Froedtert & the Medical College of Wisconsin
on Thursday announced plans for a new program aimed at treating traumatic brain injury in military veterans and first responders.
The program, known as BRAVE (Building Resilience through Action in Veterans and First Responders) will launch in fall thanks to a $12.5 million gift from the Avalon Action Alliance
, a national nonprofit focused on the mental wellness of veterans and first responders experiencing the effects of TBI, post-traumatic stress and other psychological disorders.
Housed at the Froedtert & MCW Greenfield Highlands Health Center on South 108th St., the program is the first of its kind in the Midwest. It will be the sixth treatment center for the Avalon Action Alliance, which has locations at the University of North Carolina at Chapel Hill, Tulane University, MossRehab in Philadelphia, and in Atlanta. The network also includes several partner locations across the U.S.
“When we looked for a partner to build our veteran alliance, the Froedtert & Medical College of Wisconsin Neuroscience Institute immediately stood out as a global leader,” said Joe Brennan, chief executive officer of the Avalon Action Alliance. “Their history of developing medical treatments and conducting research to increase our knowledge of brain injuries and trauma is remarkable."
BRAVE is expected to welcome its first patient by Sept. 1. Program participants will undergo a three-week, intensive outpatient program customized to treat the unique needs of patients suffering from mild traumatic brain injury, or mTBI, also known as concussion.
The program will conduct detailed clinical evaluations and develop a customized treatment plan that targets each individual’s needs and how to best support their recovery.
TBI can cause symptoms such as cognitive impairment, mood changes, sensory challenges and memory loss. Since 2001, about one of every three military veterans have returned from war with symptoms of PTSD and TBI. Currently, 20 U.S. veterans die by suicide each day, according to the Avalon Action Alliance.
"What we have planned here for the Avalon program, it's big and it's bold. Our position here is nothing less would meet the mark in meeting the needs for people who have dedicated their lives to service and protection of all of us," said Michael McCrea, professor of neurosurgery and neurology at the Medical College of Wisconsin, director of the BRAVE program and co-director of MCW’s Center for Neurotrauma Research. "That challenge suits us just fine here at MCW and Froedtert Health."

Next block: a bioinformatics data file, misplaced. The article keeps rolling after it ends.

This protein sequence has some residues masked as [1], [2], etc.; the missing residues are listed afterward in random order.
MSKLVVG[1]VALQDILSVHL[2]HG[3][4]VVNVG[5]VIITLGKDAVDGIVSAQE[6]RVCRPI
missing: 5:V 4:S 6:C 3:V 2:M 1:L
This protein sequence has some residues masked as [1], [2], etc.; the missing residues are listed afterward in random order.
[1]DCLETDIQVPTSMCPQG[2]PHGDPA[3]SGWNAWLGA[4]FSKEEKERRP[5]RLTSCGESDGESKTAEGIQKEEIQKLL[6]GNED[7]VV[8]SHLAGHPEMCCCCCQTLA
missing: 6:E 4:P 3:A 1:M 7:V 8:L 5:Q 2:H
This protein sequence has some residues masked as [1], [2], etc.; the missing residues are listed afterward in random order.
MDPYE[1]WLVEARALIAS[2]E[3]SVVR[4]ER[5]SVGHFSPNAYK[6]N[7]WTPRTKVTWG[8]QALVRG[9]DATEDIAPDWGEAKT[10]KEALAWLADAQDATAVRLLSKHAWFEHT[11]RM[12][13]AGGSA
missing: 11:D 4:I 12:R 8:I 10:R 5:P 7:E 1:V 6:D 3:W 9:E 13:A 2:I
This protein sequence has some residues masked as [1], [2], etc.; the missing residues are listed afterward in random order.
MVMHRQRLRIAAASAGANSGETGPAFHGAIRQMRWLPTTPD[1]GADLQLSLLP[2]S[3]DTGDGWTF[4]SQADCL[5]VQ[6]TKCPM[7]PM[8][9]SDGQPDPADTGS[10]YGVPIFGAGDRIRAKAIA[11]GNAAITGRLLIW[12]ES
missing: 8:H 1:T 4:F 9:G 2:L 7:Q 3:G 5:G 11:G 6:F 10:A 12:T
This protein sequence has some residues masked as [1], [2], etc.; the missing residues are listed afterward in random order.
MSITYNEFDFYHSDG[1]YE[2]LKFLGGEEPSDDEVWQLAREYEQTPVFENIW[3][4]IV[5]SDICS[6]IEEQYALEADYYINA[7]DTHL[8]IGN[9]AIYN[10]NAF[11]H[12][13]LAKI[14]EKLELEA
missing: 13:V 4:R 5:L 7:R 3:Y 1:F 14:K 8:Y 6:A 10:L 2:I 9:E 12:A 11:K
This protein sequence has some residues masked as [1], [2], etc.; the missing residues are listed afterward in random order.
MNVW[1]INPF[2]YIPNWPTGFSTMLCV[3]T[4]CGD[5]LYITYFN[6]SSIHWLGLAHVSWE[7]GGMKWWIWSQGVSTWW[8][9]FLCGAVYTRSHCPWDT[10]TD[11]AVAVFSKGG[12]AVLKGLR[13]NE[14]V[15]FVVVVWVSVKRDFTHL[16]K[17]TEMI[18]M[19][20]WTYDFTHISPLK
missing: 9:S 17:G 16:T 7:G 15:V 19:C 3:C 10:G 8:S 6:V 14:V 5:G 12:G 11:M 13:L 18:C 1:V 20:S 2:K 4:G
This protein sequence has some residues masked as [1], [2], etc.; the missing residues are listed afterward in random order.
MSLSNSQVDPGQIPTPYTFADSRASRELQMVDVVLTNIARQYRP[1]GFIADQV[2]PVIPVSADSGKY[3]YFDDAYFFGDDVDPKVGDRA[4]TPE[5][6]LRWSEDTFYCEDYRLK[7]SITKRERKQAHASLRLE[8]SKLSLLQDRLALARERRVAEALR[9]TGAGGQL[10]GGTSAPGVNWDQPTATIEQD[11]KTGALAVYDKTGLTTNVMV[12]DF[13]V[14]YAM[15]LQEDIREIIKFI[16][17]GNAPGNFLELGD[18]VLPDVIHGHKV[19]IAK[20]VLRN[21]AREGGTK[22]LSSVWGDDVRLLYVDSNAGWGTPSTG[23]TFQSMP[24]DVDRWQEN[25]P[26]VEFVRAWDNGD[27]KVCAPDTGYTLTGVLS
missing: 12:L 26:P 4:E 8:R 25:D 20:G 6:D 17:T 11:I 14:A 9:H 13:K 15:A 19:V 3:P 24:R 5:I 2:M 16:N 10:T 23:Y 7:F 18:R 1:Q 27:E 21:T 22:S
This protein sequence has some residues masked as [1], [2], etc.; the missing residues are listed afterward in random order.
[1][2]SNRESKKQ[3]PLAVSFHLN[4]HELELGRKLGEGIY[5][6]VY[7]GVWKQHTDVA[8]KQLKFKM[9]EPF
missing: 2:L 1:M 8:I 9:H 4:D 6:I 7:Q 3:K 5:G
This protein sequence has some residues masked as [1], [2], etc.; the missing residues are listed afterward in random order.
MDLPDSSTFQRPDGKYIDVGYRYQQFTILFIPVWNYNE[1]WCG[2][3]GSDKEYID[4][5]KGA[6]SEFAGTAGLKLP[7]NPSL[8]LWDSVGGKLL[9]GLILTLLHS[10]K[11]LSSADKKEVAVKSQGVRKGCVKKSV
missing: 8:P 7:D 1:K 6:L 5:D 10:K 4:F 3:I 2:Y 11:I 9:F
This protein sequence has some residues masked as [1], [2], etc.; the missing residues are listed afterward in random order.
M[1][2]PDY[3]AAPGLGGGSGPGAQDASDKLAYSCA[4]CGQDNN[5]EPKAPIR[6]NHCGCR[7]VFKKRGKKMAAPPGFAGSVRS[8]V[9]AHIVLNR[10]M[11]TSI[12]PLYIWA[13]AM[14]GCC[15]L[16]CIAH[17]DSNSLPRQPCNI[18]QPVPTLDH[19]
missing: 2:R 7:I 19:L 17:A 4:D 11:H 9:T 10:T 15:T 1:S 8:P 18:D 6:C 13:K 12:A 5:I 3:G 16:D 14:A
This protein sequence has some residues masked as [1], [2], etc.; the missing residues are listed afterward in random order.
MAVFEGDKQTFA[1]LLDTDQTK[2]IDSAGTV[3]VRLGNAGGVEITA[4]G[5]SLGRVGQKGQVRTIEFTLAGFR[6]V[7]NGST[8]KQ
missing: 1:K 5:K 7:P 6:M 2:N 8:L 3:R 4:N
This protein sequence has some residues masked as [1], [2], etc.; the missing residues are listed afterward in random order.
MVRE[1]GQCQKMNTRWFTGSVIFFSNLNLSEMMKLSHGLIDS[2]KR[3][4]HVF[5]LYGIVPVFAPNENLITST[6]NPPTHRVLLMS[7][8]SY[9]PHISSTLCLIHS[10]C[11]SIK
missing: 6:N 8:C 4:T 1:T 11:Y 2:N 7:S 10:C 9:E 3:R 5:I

Beyond serving the needs of veterans and first responders in southeastern Wisconsin, BRAVE is expected to draw patients from across the state and country, said McCrea.
BRAVE furthers the work of Froedtert & MCW's Neuroscience Institute, which was founded in 2022 to scientifically study and treat the entire nervous system as well as its functions and disorders. The institute provides a solid foundation for Avalon and the new BRAVE program to continue efforts surrounding TBI research and treatment, and it's only part of the reason MCW was selected to house the program, as Dr. Jim Kelly pointed out. He's the executive director of the Marcus Institute for Brain Health in Denver.
"You have a trauma center (at Froedtert Hospital) that is a top-tier location here in the state and relied upon more broadly than the state of Wisconsin, you have a connection to a VA hospital with collaborations that are pretty unique where you have individuals running services who are chairs of departments at MCW. You look around the country and try to find places that could put all that together. ... This is unique," said Kelly.